The global economy is under enormous pressure. Current issues such as inflation, climate change, and Russia’s war on Ukraine together with the aftermath of the COVID-19 pandemic have turned into what experts refer to as a “poly-crisis”.
In previous OCO Blogs, we have already reflected on the current issues facing the global economy, including inflation, climate change, the Ukraine war and changing patterns in Foreign Direct Investment. Since the Inflation Reduction Act (IRA) was passed, the pressure on the EU Commission to provide more financial support for domestic players has increased enormously. Otherwise, many companies threaten to make their investment decisions to expand production in the USA.
Against this background, the German government has now opened an expression of interest for the promotion of large photovoltaic (PV) productions in Germany. The objective is to (re-) build a value chain that is as closed as possible, including the necessary production facilities. Above all, projects in structurally weak regions, most of them in former Eastern Germany, shall be supported. The funding in the photovoltaic sector is intended to focus on a few flagship projects. Funding shall be granted up to the amount that an equivalent investment project in a third country would demonstrably receive.
This is intended to prevent distortions of competition to the detriment of Germany as an economic location and to maintain the country’s attractiveness as a location for photovoltaic producers. Until August 15, 2023, companies in the solar industry can apply for subsidies by submitting initial project outlines to the German Ministry of Economy. The quality of applications received can then be used as a measure of Europe’s current investment attractiveness and give an indication of a European Union flanked by the Green Deal Industrial Plan.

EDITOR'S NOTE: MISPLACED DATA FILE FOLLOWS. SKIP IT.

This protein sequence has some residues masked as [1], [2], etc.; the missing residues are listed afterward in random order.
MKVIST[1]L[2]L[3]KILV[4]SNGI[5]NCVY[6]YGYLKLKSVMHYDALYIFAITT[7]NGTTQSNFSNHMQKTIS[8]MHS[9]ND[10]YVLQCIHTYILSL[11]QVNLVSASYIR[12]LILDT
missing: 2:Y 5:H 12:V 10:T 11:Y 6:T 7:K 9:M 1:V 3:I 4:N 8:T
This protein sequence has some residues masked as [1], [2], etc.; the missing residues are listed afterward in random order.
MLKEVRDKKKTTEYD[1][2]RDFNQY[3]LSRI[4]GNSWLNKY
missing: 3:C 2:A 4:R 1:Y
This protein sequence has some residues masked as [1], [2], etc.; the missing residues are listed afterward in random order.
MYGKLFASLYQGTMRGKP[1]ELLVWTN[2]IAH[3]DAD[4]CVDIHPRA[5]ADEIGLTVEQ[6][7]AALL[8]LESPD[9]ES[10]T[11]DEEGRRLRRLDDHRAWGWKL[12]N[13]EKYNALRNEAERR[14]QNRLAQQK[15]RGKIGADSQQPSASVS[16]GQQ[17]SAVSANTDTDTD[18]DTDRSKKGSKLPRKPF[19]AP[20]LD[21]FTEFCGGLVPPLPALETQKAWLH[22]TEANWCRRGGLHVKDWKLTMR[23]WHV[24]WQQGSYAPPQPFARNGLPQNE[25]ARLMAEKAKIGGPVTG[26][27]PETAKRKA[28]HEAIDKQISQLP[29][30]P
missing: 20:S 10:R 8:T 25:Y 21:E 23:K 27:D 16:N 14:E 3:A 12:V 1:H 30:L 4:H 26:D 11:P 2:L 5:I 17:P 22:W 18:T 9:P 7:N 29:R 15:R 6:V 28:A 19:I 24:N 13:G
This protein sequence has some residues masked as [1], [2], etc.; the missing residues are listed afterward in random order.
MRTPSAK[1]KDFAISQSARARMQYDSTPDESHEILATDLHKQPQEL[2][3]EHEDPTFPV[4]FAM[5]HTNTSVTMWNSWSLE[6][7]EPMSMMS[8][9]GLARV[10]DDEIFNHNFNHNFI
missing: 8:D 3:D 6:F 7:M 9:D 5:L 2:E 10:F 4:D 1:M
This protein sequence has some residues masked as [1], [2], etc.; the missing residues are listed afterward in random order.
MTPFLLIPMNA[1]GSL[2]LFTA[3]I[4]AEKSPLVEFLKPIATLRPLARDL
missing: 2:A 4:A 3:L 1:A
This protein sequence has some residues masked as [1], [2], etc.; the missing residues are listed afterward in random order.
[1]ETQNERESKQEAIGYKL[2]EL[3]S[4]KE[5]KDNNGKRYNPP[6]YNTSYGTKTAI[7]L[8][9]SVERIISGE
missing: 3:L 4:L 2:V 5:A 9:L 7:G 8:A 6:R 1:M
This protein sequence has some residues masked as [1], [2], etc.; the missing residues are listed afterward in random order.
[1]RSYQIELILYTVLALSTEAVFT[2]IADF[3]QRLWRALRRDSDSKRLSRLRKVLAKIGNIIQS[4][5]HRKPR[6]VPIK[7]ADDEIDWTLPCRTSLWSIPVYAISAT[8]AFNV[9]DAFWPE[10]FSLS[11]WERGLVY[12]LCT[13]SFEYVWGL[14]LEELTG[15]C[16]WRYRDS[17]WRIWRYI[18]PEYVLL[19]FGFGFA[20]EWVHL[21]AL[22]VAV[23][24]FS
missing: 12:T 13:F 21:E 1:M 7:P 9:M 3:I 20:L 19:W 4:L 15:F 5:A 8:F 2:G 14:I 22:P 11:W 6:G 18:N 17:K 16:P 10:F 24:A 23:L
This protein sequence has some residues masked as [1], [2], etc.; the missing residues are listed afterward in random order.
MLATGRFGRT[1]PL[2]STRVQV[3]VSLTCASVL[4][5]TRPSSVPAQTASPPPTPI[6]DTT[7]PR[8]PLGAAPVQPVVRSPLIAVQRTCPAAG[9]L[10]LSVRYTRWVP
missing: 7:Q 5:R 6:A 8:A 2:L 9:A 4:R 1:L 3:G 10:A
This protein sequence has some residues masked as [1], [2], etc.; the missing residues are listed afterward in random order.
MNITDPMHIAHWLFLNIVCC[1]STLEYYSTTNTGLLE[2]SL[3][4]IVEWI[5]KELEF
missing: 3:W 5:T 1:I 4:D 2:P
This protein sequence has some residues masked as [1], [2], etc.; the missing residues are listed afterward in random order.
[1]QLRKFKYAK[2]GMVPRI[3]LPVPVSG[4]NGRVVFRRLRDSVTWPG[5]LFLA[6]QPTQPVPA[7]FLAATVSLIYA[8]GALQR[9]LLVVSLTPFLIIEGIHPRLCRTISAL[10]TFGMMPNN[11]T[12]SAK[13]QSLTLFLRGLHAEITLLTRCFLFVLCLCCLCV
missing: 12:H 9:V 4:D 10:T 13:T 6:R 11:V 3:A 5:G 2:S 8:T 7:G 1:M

One thing is certain: Europe has committed to ambitious net-zero targets and achieving them requires a “green market” with vital, future-oriented industrial companies.
Just over 15 years ago, Germany held a leading position in solar industry, but then the company’s shifted production and knowledge to Asia. Now, with the vulnerability of the energy sector in mind, affordable renewable energies are crucial for the long-term competitiveness of Europe’s industry. Germany’s ambitions to rebuild its solar industry are commendable on several fronts, yet they also warrant examination. On the one hand, Germany’s commitment to renewable energy and its recognition of the potential of solar power to combat climate change are praiseworthy. By investing in the revitalization of its solar industry, Germany aims to reduce its reliance on fossil fuels and establish itself as a global leader in clean energy.
However, there are challenges to be addressed. The country faces fierce competition from other nations that have rapidly developed their solar sectors, such as China. Therefore, while Germany’s ambitions to rebuild its solar industry are laudable, they require comprehensive planning, effective policies, and international collaboration to ensure long-term success while mitigating potential drawbacks. Whether the race for subsidies is the foundation of industrial transformation or just ends in a vicious spiral is debatable. Ultimately, the cost of the green transition is just going to increase.
If your company has expansion aspirations in Europe and beyond, please don’t hesitate to reach out. OCO Global works collaboratively with leading multinationals and mid-sized companies to design market expansion and location strategies that are customer-tailored and highly practical, achieving long-term value in key growth markets. This includes the initiation of strategic partnerships, as well as global footprint & supply chain advisory.